Fundamentals of loop-powered devices.

What is a loop-powered device?

Loop powered devices are electronic instruments that can be connected In a transmitter loop, without having a separate or independent power supply.

These devices are arranged to use the power from the current flowing in the loop. Common loop-powered devices include sensors, transducers, transmitters, indicating meters, data loggers, PLCs, and many more filed instruments.

Loop powered devices are essential because in some systems it is difficult to supply separate power to all the devices and instruments in the loop.

One of the most significant types of current loops is the 4-20 mA loop. The 4-20 mA loop is an accepted method to convey sensor information by the current.

Characteristics of loop-powered meters.

Loop-powered devices come with two input connections a positive (+) and a negative (-). The current signal enters through the positive (+) terminal and leaves via the negative (-) terminal.

Hence the term ‘loop-powered’ is synonymous with the term ‘2 wire’ (meaning that only 2 wire connections are involved in any of the connections between the transmitter, the power source, and the output device).

In addition, being easy to wire and requiring very little power, there are a few other defining characteristics of loop-powered devices.

They generally do not feature LED displays nor mechanical relays. Process outputs and serial communications capabilities are quite limited Loop powered devices, however, are normally less expensive, smooth to install, and will usually feature hazardous area approvals such as Intrinsically Safe(I.S.)and Non-incendive (N.I.). Explosion-proof loop-powered devices are also common as they undoubtedly simplify the installation.

Advantages

There are a few advantages to utilizing the power supplied for the current loop to power your devices rather than incorporating an additional power supply into your system.

First and foremost, it might not be feasible to supply additional power to your system if your application is in a remote area, for example, in the case, your transmitter might be powered by a battery, solar cell power, or some other power source and the other devices in the system would derive their power from the transmitter.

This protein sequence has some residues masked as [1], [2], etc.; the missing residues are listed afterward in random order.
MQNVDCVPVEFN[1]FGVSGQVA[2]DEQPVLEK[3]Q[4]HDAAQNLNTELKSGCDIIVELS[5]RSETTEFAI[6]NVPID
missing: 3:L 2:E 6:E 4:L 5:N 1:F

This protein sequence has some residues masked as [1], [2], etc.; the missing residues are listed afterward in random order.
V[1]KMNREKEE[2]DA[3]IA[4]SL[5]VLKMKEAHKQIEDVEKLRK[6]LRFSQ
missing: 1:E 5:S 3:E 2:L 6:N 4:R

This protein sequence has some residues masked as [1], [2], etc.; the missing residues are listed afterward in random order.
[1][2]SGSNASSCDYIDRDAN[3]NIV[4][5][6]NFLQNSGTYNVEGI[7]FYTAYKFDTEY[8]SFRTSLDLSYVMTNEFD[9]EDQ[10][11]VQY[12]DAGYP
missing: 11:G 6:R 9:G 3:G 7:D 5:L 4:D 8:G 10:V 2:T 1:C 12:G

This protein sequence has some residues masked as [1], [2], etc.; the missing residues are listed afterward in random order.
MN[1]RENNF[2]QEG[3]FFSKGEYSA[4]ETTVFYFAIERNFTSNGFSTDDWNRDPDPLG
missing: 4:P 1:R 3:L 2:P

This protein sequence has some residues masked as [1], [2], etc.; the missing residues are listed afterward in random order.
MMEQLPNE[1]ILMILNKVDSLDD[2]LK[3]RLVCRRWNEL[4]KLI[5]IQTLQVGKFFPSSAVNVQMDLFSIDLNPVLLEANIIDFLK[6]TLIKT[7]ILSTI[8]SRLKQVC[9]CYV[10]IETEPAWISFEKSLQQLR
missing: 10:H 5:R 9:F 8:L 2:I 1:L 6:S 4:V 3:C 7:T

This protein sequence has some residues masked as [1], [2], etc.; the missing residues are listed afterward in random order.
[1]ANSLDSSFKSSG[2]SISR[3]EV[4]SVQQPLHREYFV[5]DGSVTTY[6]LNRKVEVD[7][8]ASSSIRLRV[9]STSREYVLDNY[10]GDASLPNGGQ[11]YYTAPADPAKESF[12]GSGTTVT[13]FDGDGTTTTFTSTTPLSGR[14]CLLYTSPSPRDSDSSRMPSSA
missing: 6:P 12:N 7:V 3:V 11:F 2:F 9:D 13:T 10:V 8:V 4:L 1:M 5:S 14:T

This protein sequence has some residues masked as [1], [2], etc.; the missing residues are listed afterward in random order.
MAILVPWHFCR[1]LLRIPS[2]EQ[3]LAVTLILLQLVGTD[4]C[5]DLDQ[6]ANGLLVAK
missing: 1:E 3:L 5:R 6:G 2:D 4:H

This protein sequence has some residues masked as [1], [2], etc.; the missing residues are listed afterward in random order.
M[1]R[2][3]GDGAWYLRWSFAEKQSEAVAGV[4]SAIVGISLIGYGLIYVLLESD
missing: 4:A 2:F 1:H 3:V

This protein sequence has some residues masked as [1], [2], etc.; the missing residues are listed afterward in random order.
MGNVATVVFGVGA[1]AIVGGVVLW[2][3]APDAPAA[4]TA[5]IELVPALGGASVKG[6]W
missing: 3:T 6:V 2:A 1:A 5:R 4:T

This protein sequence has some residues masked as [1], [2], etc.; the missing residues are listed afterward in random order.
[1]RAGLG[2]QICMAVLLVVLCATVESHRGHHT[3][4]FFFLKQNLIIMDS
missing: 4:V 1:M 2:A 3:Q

Easy and smooth wiring:

The expenditure of running additional lines may also make additional power other than just the 4-20mA signal cost-prohibitive.

Because there is only one power source for the entire system (often supplied by the transmitter which is outputting the 4-20 mA signal), loop-powered devices are incredibly simple to set up.

This is in contrast to three and four-wire setups, which incorporate an external power supply into the mix. This makes installation power supply into the mix. This makes installation power supply into the mix. This makes installation complexity minimal.

Cost-effective:

Loop-powered devices are generally much lower cost than other process control devices with built-in high power electronics. This is simply because the expensive components that could be included in these devices such as power supplies, mechanical relays, or advanced digital or analog signal output components are left out in order to limit the amount of power necessary to operate the device.

Many loop-powered devices are approved for use in hazardous areas as Non-ignitable (N.I.) or Intrinsically Safe (I.S.). Both of these approvals require the device to consume such little power that it cannot cause any kind of damage.

Combination under normal operating or fault conditions, respectively. Since the power consumption of loop-powered devices is so low by necessity, they are usually easy candidates for these approvals.

Characteristics of loop-powered meters.

  • Check the voltage drop across each device in the loop to ensure the power supply distributes enough voltage. That means the power supply must support the additive voltage drop.
  • Check the output specification of the loop-powered device as they deliver low power output signals. Usually, need supplement devices.
  • Check the operating temperature ranges, as low temperatures affect the LCD. Below -20 deg C temperature LCD stops working. Available only at -40 deg C to +75 deg C.

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